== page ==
Over the last week I have been thinking a lot about animals in zoos. Last week I wrote an opinion piece for The Conversation in which I questioned how modern Melbourne Zoo really is. The Zoo turns 150 this year, yet it persists in the Victorian era practice of exhibiting elephants in very small enclosures within urban centres.
Meanwhile, yesterday, I wrote about the case of a man living in the outer-suburbs of Melbourne who has been fined for having a pet sheep and is now required to relinquish Baa, the family pet.
I was therefore very interested this morning to read about new laws that are anticipated as a result of the Ohio case in which the owner of a private zoo released all his animals before killing himself.
Law makers in the state of Ohio are now working on new laws to make it more difficult to own exotic animals. Of course the process is tricky and the demands of zoos and animal rights activists are vastly different.
Of particular interest to me is the unclear line between wild animal, pet, and exhibit. As we have seen in the case of Baa the sheep, Dandenong City Council does not consider a sheep to be a pet. Meanwhile, in Ohio, and other parts of the US, big cats appear to be quite common pets.
Sue Manning reports that by some estimates there are more big cats living in captivity in American backyards than in the wild. While that might be good from a conservation perspective, the individual animals may be paying a high price.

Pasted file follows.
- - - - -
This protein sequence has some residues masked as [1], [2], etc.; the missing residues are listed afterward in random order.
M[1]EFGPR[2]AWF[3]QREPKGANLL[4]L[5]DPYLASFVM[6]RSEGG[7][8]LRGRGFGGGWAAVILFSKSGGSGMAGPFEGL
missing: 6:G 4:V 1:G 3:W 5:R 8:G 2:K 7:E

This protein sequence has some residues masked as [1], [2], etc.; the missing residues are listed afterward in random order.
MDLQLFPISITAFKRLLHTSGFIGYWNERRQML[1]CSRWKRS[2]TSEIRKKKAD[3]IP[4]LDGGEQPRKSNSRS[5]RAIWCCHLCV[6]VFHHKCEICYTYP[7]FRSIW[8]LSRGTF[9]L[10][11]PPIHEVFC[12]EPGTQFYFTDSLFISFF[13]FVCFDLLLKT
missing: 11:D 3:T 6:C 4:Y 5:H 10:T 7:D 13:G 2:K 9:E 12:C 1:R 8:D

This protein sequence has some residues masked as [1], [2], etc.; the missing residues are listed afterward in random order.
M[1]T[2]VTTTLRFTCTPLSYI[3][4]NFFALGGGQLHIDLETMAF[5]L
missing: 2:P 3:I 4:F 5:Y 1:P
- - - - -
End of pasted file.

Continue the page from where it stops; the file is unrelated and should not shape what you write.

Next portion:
And that brings us back to zoos. As part of their lobbying efforts around the new laws, Lynn Culver, executive director of the Feline Conservation Federation has argued that stricter big cat controls might mean an end to big cats on display: "Independent zoos will be allowed to keep their existing animals but when the cats die, there will be zoos without big cats and that's tragic," Culver said. "Big cats are charismatic species, key to the success of any zoo or wildlife exhibit." The zoo lobby does not want tougher laws.
Meanwhile, animal groups point out that it can be easier to buy a big cat than to adopt a kitten from a shelter. Buying a big cat as a pet is currently under or unregulated. Adopting a kitten is not.
So what constitutes a pet and how should we decide which animals should be allowed to live where?